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US newspapers urge China not to expel their journalists

The New York Times Beijing based correspondent Steven Lee Myers, left, chats with other foreign journalists after attending a daily briefing by Chinese Foreign Ministry spokesman Geng Shuang at the Ministry of Foreign Affairs office in Beijing, Wednesday, March 18, 2020. At least 13 American journalists stand to be expelled from China in retaliation for a new limit imposed by the Trump administration on visas for Chinese state-owned media operating in the U.S. (AP Photo/Andy Wong)
The New York Times Beijing based correspondent Steven Lee Myers, left, chats with other foreign journalists after attending a daily briefing by Chinese Foreign Ministry spokesman Geng Shuang at the Ministry of Foreign Affairs office in Beijing, Wednesday, March 18, 2020. At least 13 American journalists stand to be expelled from China in retaliation for a new limit imposed by the Trump administration on visas for Chinese state-owned media operating in the U.S. (AP Photo/Andy Wong) (Copyright 2020 The Associated Press. All rights reserved)

BEIJING – The publishers of three major American newspapers have written an open letter asking China to reverse its recent decision to expel many of their correspondents working in the country.

The letter posted online Tuesday referred to the ongoing coronavirus pandemic, saying the expulsions threaten access to information at a time when it is needed most. It was signed by the publishers of The New York Times, The Washington Post and The Wall Street Journal.

“This move — made in retaliation for recent expulsions by the United States government — is one that we would protest under any circumstances," they wrote. “But it is uniquely damaging and reckless as the world continues the struggle to control this disease, a struggle that will require the free flow of reliable news and information."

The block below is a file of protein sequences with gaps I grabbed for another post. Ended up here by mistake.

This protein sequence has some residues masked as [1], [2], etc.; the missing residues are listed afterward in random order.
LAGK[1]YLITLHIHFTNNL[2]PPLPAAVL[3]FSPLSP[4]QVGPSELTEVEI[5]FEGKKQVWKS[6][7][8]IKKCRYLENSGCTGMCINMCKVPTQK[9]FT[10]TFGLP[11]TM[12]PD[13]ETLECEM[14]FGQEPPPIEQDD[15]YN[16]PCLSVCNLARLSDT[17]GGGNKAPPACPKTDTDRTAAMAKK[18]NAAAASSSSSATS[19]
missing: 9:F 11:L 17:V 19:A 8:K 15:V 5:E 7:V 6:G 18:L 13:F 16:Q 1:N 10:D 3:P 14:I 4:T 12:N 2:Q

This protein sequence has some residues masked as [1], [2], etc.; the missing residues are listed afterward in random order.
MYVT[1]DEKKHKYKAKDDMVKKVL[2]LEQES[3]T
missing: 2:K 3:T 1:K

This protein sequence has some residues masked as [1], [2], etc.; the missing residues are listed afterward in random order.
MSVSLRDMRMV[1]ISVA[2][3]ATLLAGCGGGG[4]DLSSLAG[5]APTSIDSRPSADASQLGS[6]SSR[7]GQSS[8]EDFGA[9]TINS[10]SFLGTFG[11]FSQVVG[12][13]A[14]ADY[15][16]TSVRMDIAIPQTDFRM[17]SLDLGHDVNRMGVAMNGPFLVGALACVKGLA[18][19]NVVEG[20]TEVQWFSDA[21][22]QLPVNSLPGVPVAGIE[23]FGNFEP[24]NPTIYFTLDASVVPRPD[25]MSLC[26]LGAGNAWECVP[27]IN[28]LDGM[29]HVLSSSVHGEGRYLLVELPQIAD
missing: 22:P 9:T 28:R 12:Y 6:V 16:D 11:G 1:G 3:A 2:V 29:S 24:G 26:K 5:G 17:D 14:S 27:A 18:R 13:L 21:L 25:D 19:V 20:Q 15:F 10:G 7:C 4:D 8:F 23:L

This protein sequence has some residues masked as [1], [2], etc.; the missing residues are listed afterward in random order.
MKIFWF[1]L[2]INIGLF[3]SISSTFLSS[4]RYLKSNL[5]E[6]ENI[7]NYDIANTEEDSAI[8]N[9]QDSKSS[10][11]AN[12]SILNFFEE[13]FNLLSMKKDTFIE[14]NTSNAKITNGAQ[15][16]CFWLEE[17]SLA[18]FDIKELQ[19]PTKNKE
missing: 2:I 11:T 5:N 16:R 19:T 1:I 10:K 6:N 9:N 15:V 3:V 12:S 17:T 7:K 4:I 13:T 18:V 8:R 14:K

China said last week that most Americans working for the three publications would have to surrender their press cards within 10 days. The move followed a Trump administration decision to limit the number of visas for Chinese working for China's major state media in the U.S.

The U.S., in announcing the visa limit, cited increasingly harsh surveillance, harassment and intimidation of American and other foreign journalists working in China.

Chinese foreign ministry spokesman Geng Shuang called his country's actions “essential countermeasures against the unreasonable oppression of the Chinese media organizations in the U.S." He said the American newspapers should take their complaint to the U.S. government.

Chinese media including the official Xinhua News Agency and the international arm of state broadcaster CCTV are now restricted to a total of 100 visas. Collectively, they employed about 160 Chinese in the U.S., meaning about 60 would have had to leave.

The Chinese action applies to Americans whose credentials are due to expire by the end of the year. The Foreign Correspondents' Club of China said at least 13 journalists would be affected. They are effectively expelled because their visas are tied to their press cards.

“The media is collateral damage in a diplomatic dispute between the Chinese and U.S. governments, threatening to deprive the world of critical information at a perilous moment,” the letter from the newspaper publishers said.

The coronavirus pandemic started in China and has spread to most of the rest of the world.

The publishers urged the Chinese government to reverse the expulsions and ease what they called a growing crackdown on independent news organizations in China.